New florist, gift shop ‘next chapter’ for salon owner
AN Ipswich hair dresser and salon owner believes she can take on anything after COVID-19 nearly wiped out everything she had spent years building up.
So much so, Bijanca Dukes has opened up a second business right next to her popular salon.
Ms Dukes has been hairdressing for more than 20 years and moved her Underground Hair Culture salon from the Top of Town to a new location in Eastern Heights in January.
She signed a three-year lease in what was a very different world.
“April was a scary month,” she said.
“When COVID hit, I thought I was done.
“It was going to destroy me financially. I’d just gotten my business to a point where I didn’t owe any money, I own it.
“I thought that was going to be stripped from me and at no fault of my own.
“But we survived.”
While the beauty side of the business had to shut, hairdressing carried on and loyal clients got her through the uncertainty and constant chopping and changing of restrictions.
“I think a lot of hairdressers have survived because no one could travel,” Ms Dukes said.
“So they were coming to get change and make their life a little bit happier.
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“I think surviving something like that, I can take on anything now.
“I think I’ve learnt a lot about myself.”
She has now opened Bee’s Buds and Trinkets in the adjoining shop to the salon, which had been sitting empty.
There is a walkway between the two businesses and Ms Dukes floats between the two during the day.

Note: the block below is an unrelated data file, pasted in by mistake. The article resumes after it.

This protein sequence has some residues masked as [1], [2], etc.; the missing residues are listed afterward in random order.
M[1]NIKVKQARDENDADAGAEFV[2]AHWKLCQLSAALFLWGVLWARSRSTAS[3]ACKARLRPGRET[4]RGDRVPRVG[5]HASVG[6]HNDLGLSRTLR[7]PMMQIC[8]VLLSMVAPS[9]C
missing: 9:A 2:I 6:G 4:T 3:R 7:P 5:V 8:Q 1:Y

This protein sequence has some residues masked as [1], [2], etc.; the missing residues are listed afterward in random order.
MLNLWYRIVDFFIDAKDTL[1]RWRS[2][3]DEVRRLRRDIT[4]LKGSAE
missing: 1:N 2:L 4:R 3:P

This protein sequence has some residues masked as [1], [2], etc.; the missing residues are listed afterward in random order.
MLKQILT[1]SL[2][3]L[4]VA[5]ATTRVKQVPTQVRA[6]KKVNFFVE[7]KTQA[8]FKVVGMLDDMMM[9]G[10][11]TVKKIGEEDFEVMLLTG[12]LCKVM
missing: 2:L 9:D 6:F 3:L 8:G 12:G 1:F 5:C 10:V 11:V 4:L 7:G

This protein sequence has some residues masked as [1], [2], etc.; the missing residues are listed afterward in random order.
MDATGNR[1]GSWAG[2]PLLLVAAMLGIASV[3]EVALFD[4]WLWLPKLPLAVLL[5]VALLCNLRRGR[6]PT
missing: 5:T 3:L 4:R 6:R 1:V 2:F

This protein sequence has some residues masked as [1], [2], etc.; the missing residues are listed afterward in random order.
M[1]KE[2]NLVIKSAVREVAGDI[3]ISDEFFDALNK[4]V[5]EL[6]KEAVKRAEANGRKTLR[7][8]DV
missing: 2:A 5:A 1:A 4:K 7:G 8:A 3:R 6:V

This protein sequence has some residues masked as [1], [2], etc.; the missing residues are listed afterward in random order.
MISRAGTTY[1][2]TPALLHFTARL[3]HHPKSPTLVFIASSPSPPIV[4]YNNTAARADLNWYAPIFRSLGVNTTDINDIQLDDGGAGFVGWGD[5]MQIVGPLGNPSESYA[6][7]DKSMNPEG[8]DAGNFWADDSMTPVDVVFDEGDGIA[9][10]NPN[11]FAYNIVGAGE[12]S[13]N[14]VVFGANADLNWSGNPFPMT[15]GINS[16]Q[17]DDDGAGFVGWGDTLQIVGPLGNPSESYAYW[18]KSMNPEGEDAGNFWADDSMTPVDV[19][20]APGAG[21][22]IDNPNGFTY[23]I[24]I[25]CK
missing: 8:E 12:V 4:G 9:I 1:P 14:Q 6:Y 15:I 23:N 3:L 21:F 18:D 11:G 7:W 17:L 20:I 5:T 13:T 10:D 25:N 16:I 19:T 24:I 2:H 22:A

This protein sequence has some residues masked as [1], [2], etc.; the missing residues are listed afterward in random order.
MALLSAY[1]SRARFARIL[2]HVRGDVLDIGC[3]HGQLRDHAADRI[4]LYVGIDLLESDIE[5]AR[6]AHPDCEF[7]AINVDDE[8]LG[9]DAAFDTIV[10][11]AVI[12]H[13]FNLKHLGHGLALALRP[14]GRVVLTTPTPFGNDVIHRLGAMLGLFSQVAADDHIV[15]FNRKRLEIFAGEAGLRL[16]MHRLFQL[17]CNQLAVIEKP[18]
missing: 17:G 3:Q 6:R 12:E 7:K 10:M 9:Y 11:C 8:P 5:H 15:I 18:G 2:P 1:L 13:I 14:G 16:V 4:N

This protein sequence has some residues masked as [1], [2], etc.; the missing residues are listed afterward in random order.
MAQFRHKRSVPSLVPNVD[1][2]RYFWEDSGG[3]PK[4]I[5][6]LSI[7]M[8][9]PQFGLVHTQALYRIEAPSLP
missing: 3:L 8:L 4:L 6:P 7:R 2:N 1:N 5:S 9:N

It is a chance to take up a long held passion and transition into something new after 22 years as a hairdresser.
“We’ve got dried floristry, that’s my main thing,” she said.
“I make all the arrangements and have them for sale and then I have what I call trinkets.
“A lot of giftware, statues and cute little knick-knacks.
“I try and keep a sustainable feel about the shop because my salon is organic.”
While she still loves hairdressing, Ms Dukes said it was a welcome chance to focus on flowers; something she had been wanting to do for 15 years.
She used downtime in June in the middle of the pandemic to learn new skills.
“At some point I’ve got to stop (hairdressing) because of my hands and this is what I’ll stem into more,” she said.
“It’s just my next chapter.
“With dried floristry, a lot of florists do it but not just on its own.
“I do massive wall arrangements. They’re quite unique.
“Florists don’t generally do them because they're too time consuming and take up too much product so that’s my main focus. They’re more elaborate and on a grander scale.
“This keeps my mind ticking. I’m finding a bit more zest, a bit of spark back in my life.”
Ms Dukes said she noticed how COVID had made her resolve stronger when her shop was broken into last month.
“Normally something like that would make me bundle up in a ball and cry and have a panic attack,” she said.
“I handled it really well.
“We shut the doors for the day (on a Saturday), called the insurance company and got it done so we could be back at work on Tuesday.”
Read more stories by Lachlan McIvor here.